As sedentary behavior is a global health issue, there is a need for methods of self-reported sitting assessment. The accuracy and reliability of these methods should also be tested in various populations and different cultural contexts. This study examined the validity of long-term and short-term recall of occupational sitting time in Finnish and Chinese subgroups.
Two cohort groups of office-based workers (58.6% female, age range 22-67 years) participated: a Finnish group (FIN, n?=?34) and a Chinese group (CHI, n?=?36). Long-term (past 3-month sitting) and short-term (daily sitting assessed on 5 consecutive days) single-item measures were used to assess self-reported occupational sitting time. Values from each participant were compared to objectively measured occupational sitting time assessed via thigh-mounted accelerometers, with Spearman's rho (?) used to assess validity and the Bland-Altman method used to evaluate agreement. Coefficients of variation depicted day-to-day variability of time spent on sitting at work.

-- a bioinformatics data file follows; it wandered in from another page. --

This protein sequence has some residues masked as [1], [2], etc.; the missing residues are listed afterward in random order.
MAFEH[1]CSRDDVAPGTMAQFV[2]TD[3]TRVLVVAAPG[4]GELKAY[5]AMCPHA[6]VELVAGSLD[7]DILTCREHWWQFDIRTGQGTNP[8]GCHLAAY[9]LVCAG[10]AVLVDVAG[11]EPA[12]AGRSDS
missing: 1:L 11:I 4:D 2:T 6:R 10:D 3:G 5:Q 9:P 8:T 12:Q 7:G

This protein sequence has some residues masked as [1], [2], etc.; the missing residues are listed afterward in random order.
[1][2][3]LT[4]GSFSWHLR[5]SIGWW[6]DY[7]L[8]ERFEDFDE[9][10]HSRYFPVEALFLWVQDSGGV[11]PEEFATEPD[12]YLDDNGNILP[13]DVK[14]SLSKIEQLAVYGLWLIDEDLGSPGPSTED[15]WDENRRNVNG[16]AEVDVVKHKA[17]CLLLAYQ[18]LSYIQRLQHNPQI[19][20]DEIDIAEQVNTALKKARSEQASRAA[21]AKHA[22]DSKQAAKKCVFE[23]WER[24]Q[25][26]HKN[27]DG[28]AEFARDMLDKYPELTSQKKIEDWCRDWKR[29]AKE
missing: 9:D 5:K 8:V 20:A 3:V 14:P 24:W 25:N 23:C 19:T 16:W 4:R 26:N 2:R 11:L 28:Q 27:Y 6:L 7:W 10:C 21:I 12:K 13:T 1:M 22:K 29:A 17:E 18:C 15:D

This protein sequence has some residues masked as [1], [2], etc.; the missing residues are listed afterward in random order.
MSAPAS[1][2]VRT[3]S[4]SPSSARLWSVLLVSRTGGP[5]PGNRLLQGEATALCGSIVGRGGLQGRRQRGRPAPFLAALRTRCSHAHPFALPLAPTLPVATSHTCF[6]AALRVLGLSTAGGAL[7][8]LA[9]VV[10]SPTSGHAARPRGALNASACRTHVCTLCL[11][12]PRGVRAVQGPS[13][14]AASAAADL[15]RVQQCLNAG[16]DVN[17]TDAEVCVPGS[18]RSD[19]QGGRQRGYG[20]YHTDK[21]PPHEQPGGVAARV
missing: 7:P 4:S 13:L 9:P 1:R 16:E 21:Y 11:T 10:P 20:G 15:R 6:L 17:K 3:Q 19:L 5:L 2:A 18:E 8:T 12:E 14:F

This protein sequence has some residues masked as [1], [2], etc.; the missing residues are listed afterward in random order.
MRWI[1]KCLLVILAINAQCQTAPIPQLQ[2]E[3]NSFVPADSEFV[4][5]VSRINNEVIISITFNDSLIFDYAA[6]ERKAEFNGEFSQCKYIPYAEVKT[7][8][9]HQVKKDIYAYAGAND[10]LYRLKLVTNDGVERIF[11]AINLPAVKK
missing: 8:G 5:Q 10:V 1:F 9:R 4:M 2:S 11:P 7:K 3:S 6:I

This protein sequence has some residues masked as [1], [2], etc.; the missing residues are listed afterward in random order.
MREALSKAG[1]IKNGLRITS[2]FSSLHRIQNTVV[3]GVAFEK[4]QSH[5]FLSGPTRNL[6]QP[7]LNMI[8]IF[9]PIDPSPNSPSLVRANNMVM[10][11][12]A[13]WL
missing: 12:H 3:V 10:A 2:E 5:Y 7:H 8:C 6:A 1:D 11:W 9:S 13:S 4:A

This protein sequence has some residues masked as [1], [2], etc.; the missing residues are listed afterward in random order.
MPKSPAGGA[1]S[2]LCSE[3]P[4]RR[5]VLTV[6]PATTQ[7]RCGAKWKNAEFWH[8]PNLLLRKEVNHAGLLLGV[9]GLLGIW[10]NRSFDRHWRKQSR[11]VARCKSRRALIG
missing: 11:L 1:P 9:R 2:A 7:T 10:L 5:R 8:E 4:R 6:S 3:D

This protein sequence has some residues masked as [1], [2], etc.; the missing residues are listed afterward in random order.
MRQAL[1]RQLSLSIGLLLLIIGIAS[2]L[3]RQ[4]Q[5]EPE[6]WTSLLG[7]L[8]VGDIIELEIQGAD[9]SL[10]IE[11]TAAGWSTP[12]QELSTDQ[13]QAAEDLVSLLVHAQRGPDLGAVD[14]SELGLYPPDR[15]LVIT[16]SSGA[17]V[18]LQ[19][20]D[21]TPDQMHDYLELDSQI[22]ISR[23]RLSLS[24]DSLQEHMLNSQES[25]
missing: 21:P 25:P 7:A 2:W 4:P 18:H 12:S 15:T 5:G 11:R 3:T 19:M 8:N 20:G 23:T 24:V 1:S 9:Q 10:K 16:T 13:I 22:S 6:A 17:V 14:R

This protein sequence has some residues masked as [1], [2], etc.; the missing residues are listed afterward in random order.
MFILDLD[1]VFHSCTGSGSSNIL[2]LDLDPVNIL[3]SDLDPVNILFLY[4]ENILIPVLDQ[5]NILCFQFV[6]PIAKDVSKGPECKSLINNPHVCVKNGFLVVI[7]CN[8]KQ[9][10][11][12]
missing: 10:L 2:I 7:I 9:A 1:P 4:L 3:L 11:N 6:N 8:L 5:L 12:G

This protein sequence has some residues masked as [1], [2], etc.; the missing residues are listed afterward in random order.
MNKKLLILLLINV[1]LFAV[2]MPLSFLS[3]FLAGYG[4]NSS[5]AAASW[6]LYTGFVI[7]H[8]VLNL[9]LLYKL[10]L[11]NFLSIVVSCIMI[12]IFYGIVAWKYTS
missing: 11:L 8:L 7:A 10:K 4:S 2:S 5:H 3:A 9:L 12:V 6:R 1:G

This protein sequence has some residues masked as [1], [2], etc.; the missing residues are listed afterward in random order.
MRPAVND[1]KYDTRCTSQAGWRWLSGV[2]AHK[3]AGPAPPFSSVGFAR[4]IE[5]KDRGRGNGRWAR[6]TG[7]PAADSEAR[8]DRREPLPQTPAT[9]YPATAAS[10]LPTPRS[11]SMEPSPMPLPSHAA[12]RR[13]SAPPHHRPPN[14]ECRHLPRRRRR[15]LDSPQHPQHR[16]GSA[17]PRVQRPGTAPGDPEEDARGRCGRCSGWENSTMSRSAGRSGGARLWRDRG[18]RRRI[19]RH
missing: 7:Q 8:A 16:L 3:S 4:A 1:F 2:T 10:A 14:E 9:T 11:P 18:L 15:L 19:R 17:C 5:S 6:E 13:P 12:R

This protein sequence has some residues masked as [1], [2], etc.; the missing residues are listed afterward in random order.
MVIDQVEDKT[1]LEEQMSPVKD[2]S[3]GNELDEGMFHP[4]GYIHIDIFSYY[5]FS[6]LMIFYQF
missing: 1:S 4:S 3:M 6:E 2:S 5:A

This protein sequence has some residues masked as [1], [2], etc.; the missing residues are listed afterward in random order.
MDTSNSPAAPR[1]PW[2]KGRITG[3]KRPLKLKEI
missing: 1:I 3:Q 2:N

In the total study sample, the results showed that both long-term and short-term recall correlated with accelerometer-derived sitting time (??=?0.532, 95% confidence intervals (CI): 0.336-0.684, p